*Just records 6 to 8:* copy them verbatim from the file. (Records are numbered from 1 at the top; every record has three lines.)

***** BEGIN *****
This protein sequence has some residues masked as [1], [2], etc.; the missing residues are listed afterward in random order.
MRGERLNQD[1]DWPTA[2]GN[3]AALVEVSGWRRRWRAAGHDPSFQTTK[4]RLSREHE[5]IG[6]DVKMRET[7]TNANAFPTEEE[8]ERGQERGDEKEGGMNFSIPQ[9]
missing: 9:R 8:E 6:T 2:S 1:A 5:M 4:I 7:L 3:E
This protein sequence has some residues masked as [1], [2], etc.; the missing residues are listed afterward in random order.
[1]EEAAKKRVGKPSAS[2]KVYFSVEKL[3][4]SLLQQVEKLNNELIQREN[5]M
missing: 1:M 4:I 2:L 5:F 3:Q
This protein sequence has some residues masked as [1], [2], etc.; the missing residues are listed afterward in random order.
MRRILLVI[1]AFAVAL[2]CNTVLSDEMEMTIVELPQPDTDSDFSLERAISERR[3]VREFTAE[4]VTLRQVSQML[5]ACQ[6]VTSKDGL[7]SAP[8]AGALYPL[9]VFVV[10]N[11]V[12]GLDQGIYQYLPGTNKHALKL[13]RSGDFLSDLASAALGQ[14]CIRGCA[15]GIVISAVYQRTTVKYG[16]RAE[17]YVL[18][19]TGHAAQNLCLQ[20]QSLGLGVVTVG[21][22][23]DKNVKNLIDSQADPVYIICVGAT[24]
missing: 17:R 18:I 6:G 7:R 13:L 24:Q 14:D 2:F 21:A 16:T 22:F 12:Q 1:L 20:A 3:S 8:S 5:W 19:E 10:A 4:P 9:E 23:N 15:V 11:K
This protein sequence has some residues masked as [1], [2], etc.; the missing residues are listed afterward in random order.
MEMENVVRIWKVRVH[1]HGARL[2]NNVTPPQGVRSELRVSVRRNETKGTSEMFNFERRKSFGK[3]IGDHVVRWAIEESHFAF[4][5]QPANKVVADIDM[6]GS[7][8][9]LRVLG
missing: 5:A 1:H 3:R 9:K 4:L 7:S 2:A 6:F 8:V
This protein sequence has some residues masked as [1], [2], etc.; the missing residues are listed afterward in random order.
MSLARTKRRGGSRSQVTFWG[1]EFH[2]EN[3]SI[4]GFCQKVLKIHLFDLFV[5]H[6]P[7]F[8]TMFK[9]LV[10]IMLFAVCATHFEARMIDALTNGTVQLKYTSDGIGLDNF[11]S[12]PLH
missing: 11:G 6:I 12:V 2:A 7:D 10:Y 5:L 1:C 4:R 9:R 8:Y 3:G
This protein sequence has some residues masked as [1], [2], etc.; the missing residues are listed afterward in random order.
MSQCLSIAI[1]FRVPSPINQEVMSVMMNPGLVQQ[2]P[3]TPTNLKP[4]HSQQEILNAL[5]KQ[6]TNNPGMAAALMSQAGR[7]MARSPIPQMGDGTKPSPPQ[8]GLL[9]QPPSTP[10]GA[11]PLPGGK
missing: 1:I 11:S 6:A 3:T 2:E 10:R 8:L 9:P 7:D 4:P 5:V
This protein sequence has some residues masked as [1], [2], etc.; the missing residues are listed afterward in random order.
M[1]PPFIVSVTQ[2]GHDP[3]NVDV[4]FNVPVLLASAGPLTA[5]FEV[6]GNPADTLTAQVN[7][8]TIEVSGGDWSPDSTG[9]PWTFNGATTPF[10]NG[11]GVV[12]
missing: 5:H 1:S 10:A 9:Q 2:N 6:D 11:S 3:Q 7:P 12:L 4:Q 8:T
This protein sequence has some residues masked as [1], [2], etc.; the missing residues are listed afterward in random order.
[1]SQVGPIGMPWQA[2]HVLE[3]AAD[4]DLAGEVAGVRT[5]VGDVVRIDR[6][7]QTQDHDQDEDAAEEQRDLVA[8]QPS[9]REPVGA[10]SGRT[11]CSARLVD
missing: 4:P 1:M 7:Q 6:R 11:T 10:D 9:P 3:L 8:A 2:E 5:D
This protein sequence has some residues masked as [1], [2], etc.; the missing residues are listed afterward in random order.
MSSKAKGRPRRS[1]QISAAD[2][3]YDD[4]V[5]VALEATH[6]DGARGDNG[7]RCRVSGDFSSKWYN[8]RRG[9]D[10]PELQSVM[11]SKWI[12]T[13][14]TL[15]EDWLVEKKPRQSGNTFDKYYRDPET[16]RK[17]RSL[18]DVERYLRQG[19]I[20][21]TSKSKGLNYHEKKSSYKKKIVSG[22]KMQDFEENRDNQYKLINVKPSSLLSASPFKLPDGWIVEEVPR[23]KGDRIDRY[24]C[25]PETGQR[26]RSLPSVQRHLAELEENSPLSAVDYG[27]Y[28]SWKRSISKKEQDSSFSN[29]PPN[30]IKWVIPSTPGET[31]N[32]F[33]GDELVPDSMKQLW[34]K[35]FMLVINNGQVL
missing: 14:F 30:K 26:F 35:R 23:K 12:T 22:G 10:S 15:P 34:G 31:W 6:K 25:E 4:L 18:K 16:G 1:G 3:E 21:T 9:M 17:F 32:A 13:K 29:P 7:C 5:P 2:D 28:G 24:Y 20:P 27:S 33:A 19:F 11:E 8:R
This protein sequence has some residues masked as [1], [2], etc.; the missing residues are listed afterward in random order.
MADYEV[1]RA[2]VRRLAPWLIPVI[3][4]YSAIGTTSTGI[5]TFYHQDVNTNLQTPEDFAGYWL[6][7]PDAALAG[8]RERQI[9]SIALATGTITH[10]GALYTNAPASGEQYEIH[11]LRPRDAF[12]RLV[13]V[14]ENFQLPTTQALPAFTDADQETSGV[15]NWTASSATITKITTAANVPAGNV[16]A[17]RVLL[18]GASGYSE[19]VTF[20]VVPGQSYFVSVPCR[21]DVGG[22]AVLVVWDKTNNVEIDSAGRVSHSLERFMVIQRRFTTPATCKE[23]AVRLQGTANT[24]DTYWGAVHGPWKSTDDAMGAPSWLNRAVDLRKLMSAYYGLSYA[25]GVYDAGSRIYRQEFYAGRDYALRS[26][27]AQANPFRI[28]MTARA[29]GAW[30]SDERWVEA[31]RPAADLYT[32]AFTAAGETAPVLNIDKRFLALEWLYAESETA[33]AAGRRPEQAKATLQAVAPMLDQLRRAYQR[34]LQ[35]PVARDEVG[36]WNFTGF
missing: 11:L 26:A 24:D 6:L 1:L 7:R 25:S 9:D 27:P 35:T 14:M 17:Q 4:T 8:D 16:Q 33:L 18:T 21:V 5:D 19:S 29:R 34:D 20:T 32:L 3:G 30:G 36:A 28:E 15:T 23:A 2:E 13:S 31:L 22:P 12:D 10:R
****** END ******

This protein sequence has some residues masked as [1], [2], etc.; the missing residues are listed afterward in random order.
MSQCLSIAI[1]FRVPSPINQEVMSVMMNPGLVQQ[2]P[3]TPTNLKP[4]HSQQEILNAL[5]KQ[6]TNNPGMAAALMSQAGR[7]MARSPIPQMGDGTKPSPPQ[8]GLL[9]QPPSTP[10]GA[11]PLPGGK
missing: 1:I 11:S 6:A 3:T 2:E 10:R 8:L 9:P 7:D 4:P 5:V
This protein sequence has some residues masked as [1], [2], etc.; the missing residues are listed afterward in random order.
M[1]PPFIVSVTQ[2]GHDP[3]NVDV[4]FNVPVLLASAGPLTA[5]FEV[6]GNPADTLTAQVN[7][8]TIEVSGGDWSPDSTG[9]PWTFNGATTPF[10]NG[11]GVV[12]
missing: 5:H 1:S 10:A 9:Q 2:N 6:D 11:S 3:Q 7:P 12:L 4:Q 8:T
This protein sequence has some residues masked as [1], [2], etc.; the missing residues are listed afterward in random order.
[1]SQVGPIGMPWQA[2]HVLE[3]AAD[4]DLAGEVAGVRT[5]VGDVVRIDR[6][7]QTQDHDQDEDAAEEQRDLVA[8]QPS[9]REPVGA[10]SGRT[11]CSARLVD
missing: 4:P 1:M 7:Q 6:R 11:T 10:D 9:P 3:L 8:A 2:E 5:D